This year, The Scottish Football Partnership Trust (SFPT) has teamed up with The Kilpatrick Fraser Charitable Trust (KFCT) to put together a new funding strand which will see 12 community football clubs provided with a lifesaving defibrillator.
In 2015 Parliament passed the Community Empowerment (Scotland) Act 2015 giving more rights to community bodies to take over land and buildings in public ownership through asset transfer. Since then, many grassroots community football clubs and organisations across all parts of Scotland have benefitted from these new rights and have been able to take over football pitches and pavilions via Community Asset Transfer. Essentially these football clubs have evolved into becoming community service and facility providers and in recognition of this, the SFPT and the KFCT were keen to assist safeguard the health and wellbeing of players, coaches, parents, grandparents and other members of the wider community who attend these facilities on a weekly basis.
Cumnock Juniors Community Enterprise (CJCE) recently received a defibrillator through this new scheme to help safeguard the users of the Townhead Community Sports Hub which they operate and manage. Eric Bennett, CJCE Trustee said “At present our club has around 1,450 male and female members of all ages who regularly visit our facility which hosts a variety of football activity including training evenings, league and cup matches which our various teams compete in at SJFA, SWF, SYFA and SAFA level. When you add on community classes, annual events, family members, spectators and other casual users we have a regular weekly footfall at Townhead of over 1,850 members of our community which this scheme will help to protect should the need ever arise. We are grateful to the SFP Trust and the KFCT for supporting our club and our community”.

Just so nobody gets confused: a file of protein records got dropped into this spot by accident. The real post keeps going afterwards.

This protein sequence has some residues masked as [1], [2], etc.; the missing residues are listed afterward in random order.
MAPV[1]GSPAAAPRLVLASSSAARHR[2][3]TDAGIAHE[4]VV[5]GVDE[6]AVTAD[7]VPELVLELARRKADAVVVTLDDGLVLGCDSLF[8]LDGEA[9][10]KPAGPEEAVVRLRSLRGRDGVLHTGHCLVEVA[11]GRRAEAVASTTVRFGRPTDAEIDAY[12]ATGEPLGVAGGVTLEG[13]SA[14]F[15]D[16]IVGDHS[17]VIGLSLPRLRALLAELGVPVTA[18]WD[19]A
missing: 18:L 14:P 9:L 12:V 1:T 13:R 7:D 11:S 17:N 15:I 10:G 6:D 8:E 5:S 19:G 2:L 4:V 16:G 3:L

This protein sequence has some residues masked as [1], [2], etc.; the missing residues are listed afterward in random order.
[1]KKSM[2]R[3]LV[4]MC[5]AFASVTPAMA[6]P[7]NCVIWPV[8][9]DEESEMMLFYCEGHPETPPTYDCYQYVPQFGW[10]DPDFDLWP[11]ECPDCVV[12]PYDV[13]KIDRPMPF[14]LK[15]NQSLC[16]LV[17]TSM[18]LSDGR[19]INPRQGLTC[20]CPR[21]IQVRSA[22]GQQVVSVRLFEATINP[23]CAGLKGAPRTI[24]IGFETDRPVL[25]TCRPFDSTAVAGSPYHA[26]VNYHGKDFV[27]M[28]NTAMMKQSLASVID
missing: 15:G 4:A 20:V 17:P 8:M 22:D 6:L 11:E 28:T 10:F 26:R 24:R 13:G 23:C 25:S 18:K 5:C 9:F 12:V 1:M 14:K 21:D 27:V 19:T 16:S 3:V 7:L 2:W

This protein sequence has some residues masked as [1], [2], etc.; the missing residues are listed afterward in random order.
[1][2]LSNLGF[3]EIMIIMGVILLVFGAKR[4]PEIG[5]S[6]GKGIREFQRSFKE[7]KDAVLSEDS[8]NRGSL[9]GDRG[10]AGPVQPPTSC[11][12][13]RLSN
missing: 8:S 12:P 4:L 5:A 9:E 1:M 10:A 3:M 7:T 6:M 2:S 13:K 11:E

British Heart Foundation – Why defibrillators for your community are important
“Communities can play a big part in creating a nation of life savers. Having a defibrillator in your community and training people in CPR means that more people will know what to do when someone has a cardiac arrest.”
Does my community need a defibrillator?
“Yes, your community needs a defibrillator. For every minute someone is in cardiac arrest without CPR and access to a defibrillator, their chances of survival drops by up to 10%.
Having access to a defibrillator in an emergency can be lifesaving, especially in rural areas where ambulance response times may be longer.”
What are the benefits of having a defibrillator in my community?
“Less than 1 in 10 people in the UK survive an out-of-hospital cardiac arrest. This has been partly attributed to two factors that communities can change:
- There aren’t enough people prepared to perform CPR when someone has a cardiac arrest
• There aren’t enough defibrillators
By having a defibrillator in your community and by training people in CPR, you can play an important part in saving more lives.”
*Since 2012, The Scottish Football Partnership and Trust has invested over £200,000 in upskilling around 2,250 coach volunteers in Sports First Aid in conjunction with the Hampden Sports Clinic.